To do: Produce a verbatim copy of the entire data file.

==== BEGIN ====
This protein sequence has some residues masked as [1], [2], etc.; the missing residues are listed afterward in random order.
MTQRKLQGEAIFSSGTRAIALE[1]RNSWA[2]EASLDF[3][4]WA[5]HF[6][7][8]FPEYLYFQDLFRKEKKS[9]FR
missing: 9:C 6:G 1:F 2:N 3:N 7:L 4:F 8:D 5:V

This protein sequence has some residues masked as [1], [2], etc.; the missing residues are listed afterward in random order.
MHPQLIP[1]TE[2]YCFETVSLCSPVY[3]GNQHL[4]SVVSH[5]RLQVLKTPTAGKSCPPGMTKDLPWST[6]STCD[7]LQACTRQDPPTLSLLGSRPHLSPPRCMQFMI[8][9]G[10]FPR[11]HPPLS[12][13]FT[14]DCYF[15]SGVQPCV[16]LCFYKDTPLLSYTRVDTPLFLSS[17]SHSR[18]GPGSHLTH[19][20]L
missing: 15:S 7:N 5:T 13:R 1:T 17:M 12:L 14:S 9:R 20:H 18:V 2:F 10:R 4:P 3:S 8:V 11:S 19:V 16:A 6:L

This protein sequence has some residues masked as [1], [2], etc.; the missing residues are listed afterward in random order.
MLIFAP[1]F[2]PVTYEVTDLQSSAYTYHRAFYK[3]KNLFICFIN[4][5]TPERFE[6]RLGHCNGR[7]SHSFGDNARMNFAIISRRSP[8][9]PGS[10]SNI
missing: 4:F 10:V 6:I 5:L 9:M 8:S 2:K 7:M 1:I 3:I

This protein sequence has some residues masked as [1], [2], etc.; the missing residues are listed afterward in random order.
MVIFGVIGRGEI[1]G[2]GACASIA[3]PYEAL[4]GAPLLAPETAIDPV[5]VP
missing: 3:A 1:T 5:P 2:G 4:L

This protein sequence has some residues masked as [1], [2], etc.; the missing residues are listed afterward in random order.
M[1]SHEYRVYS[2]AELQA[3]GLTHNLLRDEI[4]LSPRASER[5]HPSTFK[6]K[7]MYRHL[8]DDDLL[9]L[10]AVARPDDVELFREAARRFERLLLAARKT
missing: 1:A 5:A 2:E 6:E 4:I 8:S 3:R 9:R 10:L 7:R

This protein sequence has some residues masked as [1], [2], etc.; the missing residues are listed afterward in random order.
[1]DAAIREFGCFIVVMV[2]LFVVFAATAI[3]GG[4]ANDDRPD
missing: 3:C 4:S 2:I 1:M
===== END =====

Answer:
This protein sequence has some residues masked as [1], [2], etc.; the missing residues are listed afterward in random order.
MTQRKLQGEAIFSSGTRAIALE[1]RNSWA[2]EASLDF[3][4]WA[5]HF[6][7][8]FPEYLYFQDLFRKEKKS[9]FR
missing: 9:C 6:G 1:F 2:N 3:N 7:L 4:F 8:D 5:V

This protein sequence has some residues masked as [1], [2], etc.; the missing residues are listed afterward in random order.
MHPQLIP[1]TE[2]YCFETVSLCSPVY[3]GNQHL[4]SVVSH[5]RLQVLKTPTAGKSCPPGMTKDLPWST[6]STCD[7]LQACTRQDPPTLSLLGSRPHLSPPRCMQFMI[8][9]G[10]FPR[11]HPPLS[12][13]FT[14]DCYF[15]SGVQPCV[16]LCFYKDTPLLSYTRVDTPLFLSS[17]SHSR[18]GPGSHLTH[19][20]L
missing: 15:S 7:N 5:T 13:R 1:T 17:M 12:L 14:S 9:R 20:H 18:V 2:F 10:R 4:P 3:S 8:V 11:S 19:V 16:A 6:L

This protein sequence has some residues masked as [1], [2], etc.; the missing residues are listed afterward in random order.
MLIFAP[1]F[2]PVTYEVTDLQSSAYTYHRAFYK[3]KNLFICFIN[4][5]TPERFE[6]RLGHCNGR[7]SHSFGDNARMNFAIISRRSP[8][9]PGS[10]SNI
missing: 4:F 10:V 6:I 5:L 9:M 8:S 2:K 7:M 1:I 3:I

This protein sequence has some residues masked as [1], [2], etc.; the missing residues are listed afterward in random order.
MVIFGVIGRGEI[1]G[2]GACASIA[3]PYEAL[4]GAPLLAPETAIDPV[5]VP
missing: 3:A 1:T 5:P 2:G 4:L

This protein sequence has some residues masked as [1], [2], etc.; the missing residues are listed afterward in random order.
M[1]SHEYRVYS[2]AELQA[3]GLTHNLLRDEI[4]LSPRASER[5]HPSTFK[6]K[7]MYRHL[8]DDDLL[9]L[10]AVARPDDVELFREAARRFERLLLAARKT
missing: 1:A 5:A 2:E 6:E 4:I 8:S 3:R 9:R 10:L 7:R

This protein sequence has some residues masked as [1], [2], etc.; the missing residues are listed afterward in random order.
[1]DAAIREFGCFIVVMV[2]LFVVFAATAI[3]GG[4]ANDDRPD
missing: 3:C 4:S 2:I 1:M